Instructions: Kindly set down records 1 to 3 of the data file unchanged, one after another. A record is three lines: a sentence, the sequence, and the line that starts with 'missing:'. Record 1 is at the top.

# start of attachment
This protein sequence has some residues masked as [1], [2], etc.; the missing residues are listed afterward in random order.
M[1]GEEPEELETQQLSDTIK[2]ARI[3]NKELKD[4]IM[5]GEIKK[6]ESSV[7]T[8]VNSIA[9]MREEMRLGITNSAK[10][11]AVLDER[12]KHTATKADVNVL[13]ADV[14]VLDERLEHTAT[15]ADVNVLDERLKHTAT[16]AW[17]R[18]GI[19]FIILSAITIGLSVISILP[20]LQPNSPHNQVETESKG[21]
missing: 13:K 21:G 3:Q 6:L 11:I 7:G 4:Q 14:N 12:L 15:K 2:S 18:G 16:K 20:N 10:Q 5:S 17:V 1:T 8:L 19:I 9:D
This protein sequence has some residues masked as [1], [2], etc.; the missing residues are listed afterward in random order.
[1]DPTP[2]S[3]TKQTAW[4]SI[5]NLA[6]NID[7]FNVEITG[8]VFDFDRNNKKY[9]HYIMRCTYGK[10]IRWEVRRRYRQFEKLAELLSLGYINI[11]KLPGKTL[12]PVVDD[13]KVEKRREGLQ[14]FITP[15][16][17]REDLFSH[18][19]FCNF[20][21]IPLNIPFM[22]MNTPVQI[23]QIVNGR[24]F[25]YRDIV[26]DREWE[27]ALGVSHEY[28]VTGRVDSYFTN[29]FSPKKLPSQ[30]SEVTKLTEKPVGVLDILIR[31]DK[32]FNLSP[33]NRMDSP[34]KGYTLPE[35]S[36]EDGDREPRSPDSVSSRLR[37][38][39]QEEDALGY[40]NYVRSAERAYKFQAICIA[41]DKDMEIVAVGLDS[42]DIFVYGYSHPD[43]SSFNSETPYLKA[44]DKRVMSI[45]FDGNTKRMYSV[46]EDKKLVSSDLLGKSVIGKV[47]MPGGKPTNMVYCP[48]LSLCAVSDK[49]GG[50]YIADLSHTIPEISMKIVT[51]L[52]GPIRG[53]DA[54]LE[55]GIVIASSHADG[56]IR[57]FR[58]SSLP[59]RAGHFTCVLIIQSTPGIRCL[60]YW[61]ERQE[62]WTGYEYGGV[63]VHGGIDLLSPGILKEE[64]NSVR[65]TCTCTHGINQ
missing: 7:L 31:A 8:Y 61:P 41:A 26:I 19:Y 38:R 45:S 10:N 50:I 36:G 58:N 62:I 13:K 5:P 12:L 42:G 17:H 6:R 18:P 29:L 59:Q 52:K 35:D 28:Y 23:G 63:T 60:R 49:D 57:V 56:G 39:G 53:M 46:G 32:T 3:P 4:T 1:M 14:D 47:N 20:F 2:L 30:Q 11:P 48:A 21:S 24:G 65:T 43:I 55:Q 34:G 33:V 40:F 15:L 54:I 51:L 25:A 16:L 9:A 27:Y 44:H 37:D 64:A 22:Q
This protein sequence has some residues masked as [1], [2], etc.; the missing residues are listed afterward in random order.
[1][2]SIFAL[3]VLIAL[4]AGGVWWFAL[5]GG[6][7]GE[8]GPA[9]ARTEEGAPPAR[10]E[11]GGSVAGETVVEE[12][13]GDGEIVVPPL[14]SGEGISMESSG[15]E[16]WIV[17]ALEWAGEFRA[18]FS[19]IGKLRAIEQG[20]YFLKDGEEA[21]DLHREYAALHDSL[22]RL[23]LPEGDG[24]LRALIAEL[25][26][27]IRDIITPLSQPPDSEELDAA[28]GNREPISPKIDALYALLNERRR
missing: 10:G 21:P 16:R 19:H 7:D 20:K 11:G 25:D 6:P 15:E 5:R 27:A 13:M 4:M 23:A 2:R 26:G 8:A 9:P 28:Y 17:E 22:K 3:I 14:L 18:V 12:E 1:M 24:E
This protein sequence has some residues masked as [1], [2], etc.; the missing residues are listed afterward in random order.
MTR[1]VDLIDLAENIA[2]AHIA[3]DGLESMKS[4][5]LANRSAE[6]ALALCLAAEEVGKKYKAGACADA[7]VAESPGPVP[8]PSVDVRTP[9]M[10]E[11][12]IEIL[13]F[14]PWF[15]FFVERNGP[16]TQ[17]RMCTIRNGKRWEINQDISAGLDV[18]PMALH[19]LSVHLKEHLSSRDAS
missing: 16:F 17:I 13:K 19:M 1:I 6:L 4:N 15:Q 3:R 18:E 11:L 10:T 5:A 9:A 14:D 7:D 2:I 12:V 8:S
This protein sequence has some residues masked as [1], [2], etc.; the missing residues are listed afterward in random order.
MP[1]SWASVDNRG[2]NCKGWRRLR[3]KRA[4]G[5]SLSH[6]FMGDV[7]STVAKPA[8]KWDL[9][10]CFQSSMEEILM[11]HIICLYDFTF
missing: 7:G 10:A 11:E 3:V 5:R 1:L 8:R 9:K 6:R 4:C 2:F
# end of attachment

This protein sequence has some residues masked as [1], [2], etc.; the missing residues are listed afterward in random order.
M[1]GEEPEELETQQLSDTIK[2]ARI[3]NKELKD[4]IM[5]GEIKK[6]ESSV[7]T[8]VNSIA[9]MREEMRLGITNSAK[10][11]AVLDER[12]KHTATKADVNVL[13]ADV[14]VLDERLEHTAT[15]ADVNVLDERLKHTAT[16]AW[17]R[18]GI[19]FIILSAITIGLSVISILP[20]LQPNSPHNQVETESKG[21]
missing: 13:K 21:G 3:Q 6:L 11:I 7:G 4:Q 14:N 12:L 15:K 2:S 18:G 16:K 20:N 10:Q 5:S 17:V 1:T 8:L 19:I 9:D
This protein sequence has some residues masked as [1], [2], etc.; the missing residues are listed afterward in random order.
[1]DPTP[2]S[3]TKQTAW[4]SI[5]NLA[6]NID[7]FNVEITG[8]VFDFDRNNKKY[9]HYIMRCTYGK[10]IRWEVRRRYRQFEKLAELLSLGYINI[11]KLPGKTL[12]PVVDD[13]KVEKRREGLQ[14]FITP[15][16][17]REDLFSH[18][19]FCNF[20][21]IPLNIPFM[22]MNTPVQI[23]QIVNGR[24]F[25]YRDIV[26]DREWE[27]ALGVSHEY[28]VTGRVDSYFTN[29]FSPKKLPSQ[30]SEVTKLTEKPVGVLDILIR[31]DK[32]FNLSP[33]NRMDSP[34]KGYTLPE[35]S[36]EDGDREPRSPDSVSSRLR[37][38][39]QEEDALGY[40]NYVRSAERAYKFQAICIA[41]DKDMEIVAVGLDS[42]DIFVYGYSHPD[43]SSFNSETPYLKA[44]DKRVMSI[45]FDGNTKRMYSV[46]EDKKLVSSDLLGKSVIGKV[47]MPGGKPTNMVYCP[48]LSLCAVSDK[49]GG[50]YIADLSHTIPEISMKIVT[51]L[52]GPIRG[53]DA[54]LE[55]GIVIASSHADG[56]IR[57]FR[58]SSLP[59]RAGHFTCVLIIQSTPGIRCL[60]YW[61]ERQE[62]WTGYEYGGV[63]VHGGIDLLSPGILKEE[64]NSVR[65]TCTCTHGINQ
missing: 7:L 31:A 8:Y 61:P 41:A 26:I 19:Y 38:R 45:S 10:N 50:I 36:G 58:N 62:I 13:K 5:P 12:L 42:G 17:H 6:R 18:P 29:L 59:Q 52:K 35:D 28:Y 23:G 63:T 60:R 49:D 57:V 56:G 39:G 53:M 46:G 32:T 3:P 4:T 1:M 14:D 47:N 20:F 2:L 30:Q 11:P 48:A 21:S 24:G 65:T 43:I 55:Q 34:G 33:V 40:F 15:L 54:I 51:L 25:A 16:L 9:A 27:Y 44:H 37:D 64:A 22:Q
This protein sequence has some residues masked as [1], [2], etc.; the missing residues are listed afterward in random order.
[1][2]SIFAL[3]VLIAL[4]AGGVWWFAL[5]GG[6][7]GE[8]GPA[9]ARTEEGAPPAR[10]E[11]GGSVAGETVVEE[12][13]GDGEIVVPPL[14]SGEGISMESSG[15]E[16]WIV[17]ALEWAGEFRA[18]FS[19]IGKLRAIEQG[20]YFLKDGEEA[21]DLHREYAALHDSL[22]RL[23]LPEGDG[24]LRALIAEL[25][26][27]IRDIITPLSQPPDSEELDAA[28]GNREPISPKIDALYALLNERRR
missing: 10:G 21:P 16:R 19:H 7:D 20:K 11:G 25:D 6:P 15:E 5:R 27:A 13:M 4:M 23:A 2:R 26:G 8:A 9:P 28:Y 17:E 22:K 3:I 14:L 18:V 12:E 1:M 24:E